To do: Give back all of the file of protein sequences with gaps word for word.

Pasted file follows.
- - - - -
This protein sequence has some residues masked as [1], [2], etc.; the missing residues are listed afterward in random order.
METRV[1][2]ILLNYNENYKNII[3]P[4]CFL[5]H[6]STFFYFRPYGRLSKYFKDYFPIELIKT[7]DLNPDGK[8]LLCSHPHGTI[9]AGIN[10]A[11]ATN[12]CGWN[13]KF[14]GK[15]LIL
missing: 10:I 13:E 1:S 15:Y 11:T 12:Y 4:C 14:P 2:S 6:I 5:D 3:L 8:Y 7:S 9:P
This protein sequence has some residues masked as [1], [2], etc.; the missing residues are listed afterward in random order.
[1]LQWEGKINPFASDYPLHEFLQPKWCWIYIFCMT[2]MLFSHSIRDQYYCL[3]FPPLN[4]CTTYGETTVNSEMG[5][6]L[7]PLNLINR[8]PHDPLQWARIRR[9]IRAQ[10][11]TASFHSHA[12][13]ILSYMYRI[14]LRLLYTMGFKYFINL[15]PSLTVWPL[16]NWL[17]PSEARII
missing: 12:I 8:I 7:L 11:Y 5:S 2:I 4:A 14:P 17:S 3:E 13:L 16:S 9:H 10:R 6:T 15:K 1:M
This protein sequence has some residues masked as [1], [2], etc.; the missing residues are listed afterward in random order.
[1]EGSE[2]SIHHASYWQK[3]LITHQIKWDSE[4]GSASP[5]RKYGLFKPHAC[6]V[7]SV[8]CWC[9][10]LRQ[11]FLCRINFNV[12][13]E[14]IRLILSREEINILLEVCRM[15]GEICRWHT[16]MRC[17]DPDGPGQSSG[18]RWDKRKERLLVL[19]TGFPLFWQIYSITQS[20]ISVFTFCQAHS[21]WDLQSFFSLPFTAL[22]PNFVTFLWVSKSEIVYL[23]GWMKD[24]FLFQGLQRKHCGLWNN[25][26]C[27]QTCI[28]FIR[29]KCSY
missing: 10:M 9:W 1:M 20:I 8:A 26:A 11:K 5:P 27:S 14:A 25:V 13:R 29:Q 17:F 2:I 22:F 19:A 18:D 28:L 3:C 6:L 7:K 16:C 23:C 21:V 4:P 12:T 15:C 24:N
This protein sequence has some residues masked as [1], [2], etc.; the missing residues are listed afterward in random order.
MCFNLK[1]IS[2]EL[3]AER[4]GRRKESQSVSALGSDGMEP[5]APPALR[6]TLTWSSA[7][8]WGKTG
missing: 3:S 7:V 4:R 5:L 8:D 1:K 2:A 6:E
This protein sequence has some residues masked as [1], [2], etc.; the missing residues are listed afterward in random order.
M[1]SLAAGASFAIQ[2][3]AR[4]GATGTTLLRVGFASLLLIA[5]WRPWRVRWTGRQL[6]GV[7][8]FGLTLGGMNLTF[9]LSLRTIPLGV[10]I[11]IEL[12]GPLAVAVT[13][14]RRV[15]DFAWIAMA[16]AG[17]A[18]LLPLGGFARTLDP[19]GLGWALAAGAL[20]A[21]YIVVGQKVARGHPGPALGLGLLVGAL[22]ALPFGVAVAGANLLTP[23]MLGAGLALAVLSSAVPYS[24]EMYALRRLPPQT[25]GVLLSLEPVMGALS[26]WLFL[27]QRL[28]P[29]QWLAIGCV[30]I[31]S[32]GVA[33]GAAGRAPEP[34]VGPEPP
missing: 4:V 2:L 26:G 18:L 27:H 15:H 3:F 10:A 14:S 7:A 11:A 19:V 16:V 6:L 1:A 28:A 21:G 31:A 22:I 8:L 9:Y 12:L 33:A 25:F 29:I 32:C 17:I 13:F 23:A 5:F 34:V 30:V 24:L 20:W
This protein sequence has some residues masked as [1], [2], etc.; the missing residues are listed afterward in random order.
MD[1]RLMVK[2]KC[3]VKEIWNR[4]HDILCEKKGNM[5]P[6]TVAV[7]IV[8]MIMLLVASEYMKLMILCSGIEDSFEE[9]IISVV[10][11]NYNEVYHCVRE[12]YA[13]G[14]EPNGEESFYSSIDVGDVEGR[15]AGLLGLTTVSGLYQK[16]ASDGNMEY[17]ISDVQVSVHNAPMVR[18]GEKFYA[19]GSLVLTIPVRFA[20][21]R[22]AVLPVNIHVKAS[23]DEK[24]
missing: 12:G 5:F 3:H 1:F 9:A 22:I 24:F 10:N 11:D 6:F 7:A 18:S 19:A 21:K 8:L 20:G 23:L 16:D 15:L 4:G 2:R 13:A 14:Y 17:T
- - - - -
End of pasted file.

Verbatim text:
This protein sequence has some residues masked as [1], [2], etc.; the missing residues are listed afterward in random order.
METRV[1][2]ILLNYNENYKNII[3]P[4]CFL[5]H[6]STFFYFRPYGRLSKYFKDYFPIELIKT[7]DLNPDGK[8]LLCSHPHGTI[9]AGIN[10]A[11]ATN[12]CGWN[13]KF[14]GK[15]LIL
missing: 10:I 13:E 1:S 15:Y 11:T 12:Y 4:C 14:P 2:S 6:I 5:D 3:L 8:Y 7:S 9:P
This protein sequence has some residues masked as [1], [2], etc.; the missing residues are listed afterward in random order.
[1]LQWEGKINPFASDYPLHEFLQPKWCWIYIFCMT[2]MLFSHSIRDQYYCL[3]FPPLN[4]CTTYGETTVNSEMG[5][6]L[7]PLNLINR[8]PHDPLQWARIRR[9]IRAQ[10][11]TASFHSHA[12][13]ILSYMYRI[14]LRLLYTMGFKYFINL[15]PSLTVWPL[16]NWL[17]PSEARII
missing: 12:I 8:I 7:L 11:Y 5:S 2:I 4:A 14:P 17:S 3:E 13:L 16:S 9:H 10:R 6:T 15:K 1:M
This protein sequence has some residues masked as [1], [2], etc.; the missing residues are listed afterward in random order.
[1]EGSE[2]SIHHASYWQK[3]LITHQIKWDSE[4]GSASP[5]RKYGLFKPHAC[6]V[7]SV[8]CWC[9][10]LRQ[11]FLCRINFNV[12][13]E[14]IRLILSREEINILLEVCRM[15]GEICRWHT[16]MRC[17]DPDGPGQSSG[18]RWDKRKERLLVL[19]TGFPLFWQIYSITQS[20]ISVFTFCQAHS[21]WDLQSFFSLPFTAL[22]PNFVTFLWVSKSEIVYL[23]GWMKD[24]FLFQGLQRKHCGLWNN[25][26]C[27]QTCI[28]FIR[29]KCSY
missing: 10:M 9:W 1:M 20:I 8:A 26:A 11:K 5:P 27:S 14:A 25:V 13:R 29:Q 17:F 2:I 22:F 19:A 18:D 28:L 3:C 6:L 7:K 16:C 23:C 21:V 4:P 12:T 15:C 24:N
This protein sequence has some residues masked as [1], [2], etc.; the missing residues are listed afterward in random order.
MCFNLK[1]IS[2]EL[3]AER[4]GRRKESQSVSALGSDGMEP[5]APPALR[6]TLTWSSA[7][8]WGKTG
missing: 3:S 7:V 4:R 5:L 8:D 1:K 2:A 6:E
This protein sequence has some residues masked as [1], [2], etc.; the missing residues are listed afterward in random order.
M[1]SLAAGASFAIQ[2][3]AR[4]GATGTTLLRVGFASLLLIA[5]WRPWRVRWTGRQL[6]GV[7][8]FGLTLGGMNLTF[9]LSLRTIPLGV[10]I[11]IEL[12]GPLAVAVT[13][14]RRV[15]DFAWIAMA[16]AG[17]A[18]LLPLGGFARTLDP[19]GLGWALAAGAL[20]A[21]YIVVGQKVARGHPGPALGLGLLVGAL[22]ALPFGVAVAGANLLTP[23]MLGAGLALAVLSSAVPYS[24]EMYALRRLPPQT[25]GVLLSLEPVMGALS[26]WLFL[27]QRL[28]P[29]QWLAIGCV[30]I[31]S[32]GVA[33]GAAGRAPEP[34]VGPEPP
missing: 4:V 2:L 26:G 18:L 27:H 15:H 3:F 10:A 14:S 7:A 11:A 19:V 16:V 6:L 1:A 28:A 21:G 31:A 22:I 8:L 9:Y 12:L 33:A 25:F 29:I 32:C 17:I 13:F 23:A 5:F 34:V 30:V 24:L 20:W
This protein sequence has some residues masked as [1], [2], etc.; the missing residues are listed afterward in random order.
MD[1]RLMVK[2]KC[3]VKEIWNR[4]HDILCEKKGNM[5]P[6]TVAV[7]IV[8]MIMLLVASEYMKLMILCSGIEDSFEE[9]IISVV[10][11]NYNEVYHCVRE[12]YA[13]G[14]EPNGEESFYSSIDVGDVEGR[15]AGLLGLTTVSGLYQK[16]ASDGNMEY[17]ISDVQVSVHNAPMVR[18]GEKFYA[19]GSLVLTIPVRFA[20][21]R[22]AVLPVNIHVKAS[23]DEK[24]
missing: 12:G 5:F 3:H 1:F 9:A 22:I 24:F 10:N 11:D 6:F 7:A 18:S 19:A 21:K 8:L 20:G 23:L 16:D 15:L 4:G 2:R 13:A 14:Y 17:T